OT - Ethics in Business

From: Jerome Fine <jhfine_at_idirect.com>
Date: Thu Mar 8 08:45:13 2001

>Sellam Ismail wrote:

> On Wed, 7 Mar 2001, Steve Robertson wrote:
> > In fact there are 1700 different light bulbs that you can get for this model.
> >So one day you go to the fridge to get a cold beer and notice the bulb is
> > not working... Damn defective refrigerator!
> > Who you gonna call?
> > What resonse would you expect under those conditions?
> Actually, Microsoft provides you with their own lightbulbs now, ever since
> they partnered with that one lightbulb company, reversed engineered their
> design, came up with their own LightBulb 1.0 (that was buggy as hell and
> less bright, but their marketing took care of those issues) and then drove
> the small lightbulb company out of business.

Jerome Fine replies:

The problem is with ethics - and likely Microsoft has no more lack of this
feature than most other companies. But because they have more clout,
it is more apparent. How many examples can you think of for other companies
that have either tried or would like to do the same thing. If everyone except
Microsoft was ethical and all said that they would stop doing business with
or using Microsoft products until Microsoft behaved in an ethical manner,
Microsoft would either behave ethically or disappear. When the ethical
standard rises outside of Microsoft, it will rise inside Microsoft as well.

> Anyway, this argument might have had merit if it weren't for the *fact*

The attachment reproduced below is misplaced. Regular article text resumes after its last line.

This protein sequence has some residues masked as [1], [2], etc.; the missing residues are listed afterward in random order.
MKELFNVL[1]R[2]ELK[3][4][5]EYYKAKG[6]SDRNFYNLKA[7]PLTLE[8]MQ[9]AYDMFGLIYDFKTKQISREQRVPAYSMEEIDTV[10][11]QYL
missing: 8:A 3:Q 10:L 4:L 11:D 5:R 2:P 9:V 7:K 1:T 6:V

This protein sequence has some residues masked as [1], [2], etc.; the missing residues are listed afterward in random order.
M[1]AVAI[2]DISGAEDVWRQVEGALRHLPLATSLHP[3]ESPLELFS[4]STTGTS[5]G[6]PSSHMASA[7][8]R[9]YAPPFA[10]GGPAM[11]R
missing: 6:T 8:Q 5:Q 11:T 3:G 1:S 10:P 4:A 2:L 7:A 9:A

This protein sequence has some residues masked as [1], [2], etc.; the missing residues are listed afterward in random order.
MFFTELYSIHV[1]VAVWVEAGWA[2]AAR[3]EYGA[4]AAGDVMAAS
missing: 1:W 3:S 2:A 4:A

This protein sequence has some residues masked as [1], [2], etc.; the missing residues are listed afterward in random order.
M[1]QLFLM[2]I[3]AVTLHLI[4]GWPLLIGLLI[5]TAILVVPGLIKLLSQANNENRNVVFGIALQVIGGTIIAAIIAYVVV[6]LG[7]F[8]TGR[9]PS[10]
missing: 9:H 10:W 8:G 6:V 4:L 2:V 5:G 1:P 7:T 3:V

> that MS strategically introduces bugs into their "OS" so that a
> competitor's product will fail.
> Sellam Ismail Vintage Computer Festival

As you stated in an earlier e-mail today:

"If MS would just give us the source code, we could fix it for them."

But if Microsoft gave us the source code, we would see just what
"bugs" had been introduced for that purpose. Being forced to
"license" source code which is guaranteed by law to reproduce
the EXE files and all of the other files used to run an application
would be the best safeguard against such behaviour. While the
comments could be removed, looking at the different code between
different versions would show the changes that were made to
produce the "bugs". If enough users demanded a minimum standard
of ethics, then requiring that source code be made available after
a certain number of years have elapsed and a bug is not fixed would
also accomplish the same result since seeing what Microsoft had done
with previous versions would be an ethical revelation as well.

There are probably many solutions to the ethical problem which do
not impact (or have a negligible impact) on profits. But how can we
expect any help from politicians when their ethics are likely just about
the same as the companies they accept campaign contributions from.

I don't expect any answer from this reply, but if we are complaining
about Microsoft, perhaps we should look at ourselves as well.

Sincerely yours,

Jerome Fine
Received on Thu Mar 08 2001 - 08:45:13 GMT

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